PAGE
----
A lot of brands sell motorcycle style jackets. They look good. Very few jackets are actually built for riding a motorcycle. My own view is that the jacket should provide protection. Protection from the elements, and protection from the road. Most leather jackets will protect the rider from the wind, a little wetness from rain and fog, and whatever small pieces of garbage, pebbles, and insects which will hit the jacket at high speed. If you go down, the jacket should save your skin. You'll still get bruises, broken bones, and whatever else. But when your body is sliding on the pavement, the jacket takes the abuse and not your bare skin. I'm not so concerned about the jacket holding up and staying together. If the jacket rips up, it's better than my skin shredding. Thicker, heavier hide is better for that. Steer and buffalo are probably best. Suede and soft, supple lambskin may be the least protective. I'm not expert. I've never seen any scientific studies done on which leather hide is the toughest for falling off a motorcycle. For my own use, I want the jacket to fit for riding. My arms have to be able to reach up and out for the handlebars. I don't want wind blowing up the back. I think that those half belts on the front with the buckle are only decorative, and that the buckle will scratch the gas tank. The sleeve needs a cuff which can open, and close to fit the wrist. Wind flap on the outside, with snaps to hold it down over the zipper, so that the zipper won't scratch the gas tank is also nice. A luxury touch would be a removable liner so that you can wear the jacket on hot days without the insulation.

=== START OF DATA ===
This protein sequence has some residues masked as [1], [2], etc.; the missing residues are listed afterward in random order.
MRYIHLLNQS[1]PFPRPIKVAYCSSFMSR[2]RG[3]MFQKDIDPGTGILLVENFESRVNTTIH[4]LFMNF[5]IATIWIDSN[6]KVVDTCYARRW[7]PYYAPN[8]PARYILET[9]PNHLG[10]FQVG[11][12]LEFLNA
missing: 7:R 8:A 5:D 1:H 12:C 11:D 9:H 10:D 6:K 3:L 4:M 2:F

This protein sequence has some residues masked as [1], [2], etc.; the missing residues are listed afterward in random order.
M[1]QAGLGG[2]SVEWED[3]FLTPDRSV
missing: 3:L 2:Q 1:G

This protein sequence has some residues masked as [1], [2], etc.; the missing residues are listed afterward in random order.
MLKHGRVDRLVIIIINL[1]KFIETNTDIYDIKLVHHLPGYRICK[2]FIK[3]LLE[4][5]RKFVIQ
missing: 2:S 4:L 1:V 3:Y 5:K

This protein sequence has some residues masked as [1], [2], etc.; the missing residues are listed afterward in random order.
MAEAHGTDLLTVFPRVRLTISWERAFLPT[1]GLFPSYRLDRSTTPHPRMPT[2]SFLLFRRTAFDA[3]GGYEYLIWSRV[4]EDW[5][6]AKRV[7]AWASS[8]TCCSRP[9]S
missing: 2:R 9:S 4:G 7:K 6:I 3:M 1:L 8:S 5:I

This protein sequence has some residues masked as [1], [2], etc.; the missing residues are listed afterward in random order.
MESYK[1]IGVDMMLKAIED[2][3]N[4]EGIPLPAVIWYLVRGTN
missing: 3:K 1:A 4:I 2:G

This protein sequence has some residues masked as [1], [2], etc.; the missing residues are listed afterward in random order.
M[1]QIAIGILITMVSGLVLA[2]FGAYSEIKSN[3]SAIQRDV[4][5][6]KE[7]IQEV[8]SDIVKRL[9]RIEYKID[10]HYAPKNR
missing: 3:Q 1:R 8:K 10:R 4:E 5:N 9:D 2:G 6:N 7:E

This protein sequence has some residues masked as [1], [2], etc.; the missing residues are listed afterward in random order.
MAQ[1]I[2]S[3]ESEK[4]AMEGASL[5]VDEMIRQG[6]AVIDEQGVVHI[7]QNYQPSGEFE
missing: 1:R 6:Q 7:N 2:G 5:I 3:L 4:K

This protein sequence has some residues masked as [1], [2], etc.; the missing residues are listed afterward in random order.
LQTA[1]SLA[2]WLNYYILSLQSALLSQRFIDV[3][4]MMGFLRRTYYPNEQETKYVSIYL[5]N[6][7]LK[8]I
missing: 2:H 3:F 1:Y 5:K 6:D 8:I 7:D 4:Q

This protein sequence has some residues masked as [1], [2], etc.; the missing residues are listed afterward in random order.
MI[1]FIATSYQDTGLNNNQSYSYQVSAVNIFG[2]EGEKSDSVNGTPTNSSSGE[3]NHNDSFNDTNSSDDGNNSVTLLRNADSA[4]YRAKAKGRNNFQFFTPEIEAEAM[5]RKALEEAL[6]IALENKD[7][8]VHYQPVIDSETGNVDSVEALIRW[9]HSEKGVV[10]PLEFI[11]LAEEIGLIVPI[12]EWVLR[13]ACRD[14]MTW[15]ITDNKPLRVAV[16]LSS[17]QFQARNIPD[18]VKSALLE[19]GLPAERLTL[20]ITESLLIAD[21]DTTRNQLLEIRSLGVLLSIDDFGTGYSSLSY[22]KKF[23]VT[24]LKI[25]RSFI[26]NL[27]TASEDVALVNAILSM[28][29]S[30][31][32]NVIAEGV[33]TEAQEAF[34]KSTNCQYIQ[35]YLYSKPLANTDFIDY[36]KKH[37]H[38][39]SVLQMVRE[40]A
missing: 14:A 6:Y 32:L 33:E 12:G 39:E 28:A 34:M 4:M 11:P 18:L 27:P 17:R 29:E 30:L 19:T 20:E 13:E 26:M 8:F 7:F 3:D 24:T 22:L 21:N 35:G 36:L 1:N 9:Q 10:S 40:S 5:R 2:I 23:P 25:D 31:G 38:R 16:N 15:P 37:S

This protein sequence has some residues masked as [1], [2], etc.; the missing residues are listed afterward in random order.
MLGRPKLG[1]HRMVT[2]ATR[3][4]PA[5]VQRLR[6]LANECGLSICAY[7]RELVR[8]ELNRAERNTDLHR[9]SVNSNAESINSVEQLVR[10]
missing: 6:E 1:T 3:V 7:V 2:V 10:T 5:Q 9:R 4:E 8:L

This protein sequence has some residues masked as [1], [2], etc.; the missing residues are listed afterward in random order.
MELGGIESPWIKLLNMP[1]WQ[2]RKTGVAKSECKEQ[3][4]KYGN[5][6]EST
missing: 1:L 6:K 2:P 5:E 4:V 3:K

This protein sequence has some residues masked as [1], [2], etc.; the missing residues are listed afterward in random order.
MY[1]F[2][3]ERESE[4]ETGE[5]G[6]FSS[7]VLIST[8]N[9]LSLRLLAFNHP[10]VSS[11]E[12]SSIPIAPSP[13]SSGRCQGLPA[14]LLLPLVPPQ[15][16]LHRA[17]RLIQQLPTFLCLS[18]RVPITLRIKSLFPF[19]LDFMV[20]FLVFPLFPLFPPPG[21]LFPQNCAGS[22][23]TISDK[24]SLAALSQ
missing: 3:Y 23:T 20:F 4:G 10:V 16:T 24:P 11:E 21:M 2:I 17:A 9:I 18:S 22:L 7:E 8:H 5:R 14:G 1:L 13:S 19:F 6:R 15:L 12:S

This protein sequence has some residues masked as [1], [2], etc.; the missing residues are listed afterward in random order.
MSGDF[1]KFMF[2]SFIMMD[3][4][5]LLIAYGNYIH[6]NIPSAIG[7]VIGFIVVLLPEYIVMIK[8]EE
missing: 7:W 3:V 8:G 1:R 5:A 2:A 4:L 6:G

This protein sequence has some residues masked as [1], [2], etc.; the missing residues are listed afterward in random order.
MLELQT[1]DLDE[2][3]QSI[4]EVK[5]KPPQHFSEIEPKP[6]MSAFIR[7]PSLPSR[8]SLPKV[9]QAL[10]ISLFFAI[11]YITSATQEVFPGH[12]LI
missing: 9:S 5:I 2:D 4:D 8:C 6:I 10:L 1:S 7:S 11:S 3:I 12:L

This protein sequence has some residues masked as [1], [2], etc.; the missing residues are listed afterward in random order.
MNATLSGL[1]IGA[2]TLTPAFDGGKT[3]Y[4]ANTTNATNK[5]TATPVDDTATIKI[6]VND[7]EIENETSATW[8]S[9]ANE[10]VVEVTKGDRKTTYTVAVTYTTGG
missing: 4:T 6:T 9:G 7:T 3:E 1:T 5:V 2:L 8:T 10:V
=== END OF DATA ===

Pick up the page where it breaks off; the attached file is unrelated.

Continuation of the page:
As a teenager, I rode motorcycles with an A-2 style flight jacket. It did the job. I didn't have a cross zip style, double breasted, "motorcycle style", jacket until later on in life. I learned a few things from that jacket, as it wasn't the best. 1, was that a "lesser quality" jacket, for a cheap price, could be made with a heavy hide, and it protects just as well as an expensive jacket. 2, if that moto style has some kind of belt, it's better to have belt loops and a full belt, than the sewn on half belt. The full belt, if it's cheap and decorative, can be removed. I can use a good, sturdy belt, or no belt at all. Those decorative half belts in the front don't really do a good job of tightening the waist to keep wind out. Cutting off those decorative half belts just makes the jacket look like trash. 3, cheap jackets just are not warm, and if I get one, make sure that I have enough size to layer under it. And as in other cases, expensive jackets aren't warm either, since a lot of them do not have insulated linings. So whether I'm buying a cheap jacket, or an expensive jacket; tight, fitted jackets do not allow me to layer for warmth. 4, as I've had a few decades to think about it; I don't care if the cheap jacket gets beer spilled on it, leather dye discolors from UV rays in the sun, or damage from sand and salt air from the ocean. I will not cry if someone in a bar tries to stab the jacket with a broken bottle. If I actually fall, and the leather gets ripped, torn, scuffed; it doesn't matter as long as my skin is intact.